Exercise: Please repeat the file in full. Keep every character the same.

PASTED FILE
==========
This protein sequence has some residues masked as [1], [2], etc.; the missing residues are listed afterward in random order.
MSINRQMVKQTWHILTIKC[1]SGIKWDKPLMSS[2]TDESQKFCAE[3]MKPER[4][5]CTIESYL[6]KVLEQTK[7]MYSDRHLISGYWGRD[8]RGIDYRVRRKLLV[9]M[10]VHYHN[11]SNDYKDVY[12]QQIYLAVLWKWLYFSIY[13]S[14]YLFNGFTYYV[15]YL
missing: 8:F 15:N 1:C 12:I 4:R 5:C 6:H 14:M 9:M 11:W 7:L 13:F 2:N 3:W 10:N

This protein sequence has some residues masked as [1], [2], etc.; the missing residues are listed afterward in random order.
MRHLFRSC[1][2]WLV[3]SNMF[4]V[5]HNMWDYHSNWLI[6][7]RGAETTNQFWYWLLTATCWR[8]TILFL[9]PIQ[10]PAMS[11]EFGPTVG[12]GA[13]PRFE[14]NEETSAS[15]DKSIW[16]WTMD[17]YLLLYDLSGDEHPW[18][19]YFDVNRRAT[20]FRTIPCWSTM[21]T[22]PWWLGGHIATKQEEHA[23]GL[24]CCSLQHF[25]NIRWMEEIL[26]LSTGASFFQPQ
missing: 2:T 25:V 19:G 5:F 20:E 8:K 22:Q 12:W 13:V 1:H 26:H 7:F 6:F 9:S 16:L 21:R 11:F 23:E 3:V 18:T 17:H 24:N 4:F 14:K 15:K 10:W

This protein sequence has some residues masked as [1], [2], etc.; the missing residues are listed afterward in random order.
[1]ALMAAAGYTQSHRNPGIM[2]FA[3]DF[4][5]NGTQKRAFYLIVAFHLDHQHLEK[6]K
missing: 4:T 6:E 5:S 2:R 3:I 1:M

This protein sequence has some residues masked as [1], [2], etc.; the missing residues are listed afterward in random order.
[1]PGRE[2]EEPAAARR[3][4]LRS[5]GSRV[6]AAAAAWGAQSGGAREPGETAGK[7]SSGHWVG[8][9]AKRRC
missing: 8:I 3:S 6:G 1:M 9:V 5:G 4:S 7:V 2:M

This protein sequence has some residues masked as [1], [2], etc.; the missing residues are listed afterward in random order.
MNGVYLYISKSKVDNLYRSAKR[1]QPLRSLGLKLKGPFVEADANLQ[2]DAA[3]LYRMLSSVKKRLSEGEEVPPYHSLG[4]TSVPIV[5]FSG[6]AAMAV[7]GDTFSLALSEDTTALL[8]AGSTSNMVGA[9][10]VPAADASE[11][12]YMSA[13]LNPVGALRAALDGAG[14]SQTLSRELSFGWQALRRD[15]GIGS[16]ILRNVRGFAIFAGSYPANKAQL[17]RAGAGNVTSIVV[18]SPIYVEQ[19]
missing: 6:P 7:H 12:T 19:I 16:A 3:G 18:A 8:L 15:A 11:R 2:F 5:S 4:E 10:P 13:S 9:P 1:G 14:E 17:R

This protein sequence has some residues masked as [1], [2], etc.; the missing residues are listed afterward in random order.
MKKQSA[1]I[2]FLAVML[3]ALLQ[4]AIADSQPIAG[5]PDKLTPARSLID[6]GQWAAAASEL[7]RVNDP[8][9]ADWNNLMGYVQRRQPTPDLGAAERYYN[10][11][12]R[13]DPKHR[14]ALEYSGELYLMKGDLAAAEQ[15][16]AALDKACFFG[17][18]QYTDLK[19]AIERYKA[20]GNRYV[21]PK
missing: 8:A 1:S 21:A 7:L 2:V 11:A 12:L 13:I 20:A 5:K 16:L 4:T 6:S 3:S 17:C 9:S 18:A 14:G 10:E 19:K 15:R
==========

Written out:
This protein sequence has some residues masked as [1], [2], etc.; the missing residues are listed afterward in random order.
MSINRQMVKQTWHILTIKC[1]SGIKWDKPLMSS[2]TDESQKFCAE[3]MKPER[4][5]CTIESYL[6]KVLEQTK[7]MYSDRHLISGYWGRD[8]RGIDYRVRRKLLV[9]M[10]VHYHN[11]SNDYKDVY[12]QQIYLAVLWKWLYFSIY[13]S[14]YLFNGFTYYV[15]YL
missing: 8:F 15:N 1:C 12:I 4:R 5:C 6:H 14:M 9:M 11:W 7:L 13:F 2:N 3:W 10:N

This protein sequence has some residues masked as [1], [2], etc.; the missing residues are listed afterward in random order.
MRHLFRSC[1][2]WLV[3]SNMF[4]V[5]HNMWDYHSNWLI[6][7]RGAETTNQFWYWLLTATCWR[8]TILFL[9]PIQ[10]PAMS[11]EFGPTVG[12]GA[13]PRFE[14]NEETSAS[15]DKSIW[16]WTMD[17]YLLLYDLSGDEHPW[18][19]YFDVNRRAT[20]FRTIPCWSTM[21]T[22]PWWLGGHIATKQEEHA[23]GL[24]CCSLQHF[25]NIRWMEEIL[26]LSTGASFFQPQ
missing: 2:T 25:V 19:G 5:F 20:E 8:K 22:Q 12:W 13:V 1:H 26:H 7:F 6:F 9:S 16:L 21:R 11:F 23:E 3:V 18:T 17:H 24:N 4:F 14:K 15:K 10:W

This protein sequence has some residues masked as [1], [2], etc.; the missing residues are listed afterward in random order.
[1]ALMAAAGYTQSHRNPGIM[2]FA[3]DF[4][5]NGTQKRAFYLIVAFHLDHQHLEK[6]K
missing: 4:T 6:E 5:S 2:R 3:I 1:M

This protein sequence has some residues masked as [1], [2], etc.; the missing residues are listed afterward in random order.
[1]PGRE[2]EEPAAARR[3][4]LRS[5]GSRV[6]AAAAAWGAQSGGAREPGETAGK[7]SSGHWVG[8][9]AKRRC
missing: 8:I 3:S 6:G 1:M 9:V 5:G 4:S 7:V 2:M

This protein sequence has some residues masked as [1], [2], etc.; the missing residues are listed afterward in random order.
MNGVYLYISKSKVDNLYRSAKR[1]QPLRSLGLKLKGPFVEADANLQ[2]DAA[3]LYRMLSSVKKRLSEGEEVPPYHSLG[4]TSVPIV[5]FSG[6]AAMAV[7]GDTFSLALSEDTTALL[8]AGSTSNMVGA[9][10]VPAADASE[11][12]YMSA[13]LNPVGALRAALDGAG[14]SQTLSRELSFGWQALRRD[15]GIGS[16]ILRNVRGFAIFAGSYPANKAQL[17]RAGAGNVTSIVV[18]SPIYVEQ[19]
missing: 6:P 7:H 12:T 19:I 16:A 3:G 18:A 8:L 15:A 11:R 2:F 5:S 4:E 10:P 13:S 9:P 1:G 14:E 17:R

This protein sequence has some residues masked as [1], [2], etc.; the missing residues are listed afterward in random order.
MKKQSA[1]I[2]FLAVML[3]ALLQ[4]AIADSQPIAG[5]PDKLTPARSLID[6]GQWAAAASEL[7]RVNDP[8][9]ADWNNLMGYVQRRQPTPDLGAAERYYN[10][11][12]R[13]DPKHR[14]ALEYSGELYLMKGDLAAAEQ[15][16]AALDKACFFG[17][18]QYTDLK[19]AIERYKA[20]GNRYV[21]PK
missing: 8:A 1:S 21:A 7:L 2:V 11:A 12:L 13:I 20:A 5:K 16:L 4:T 6:S 3:S 17:C 9:S 18:A 14:G 10:E 19:K 15:R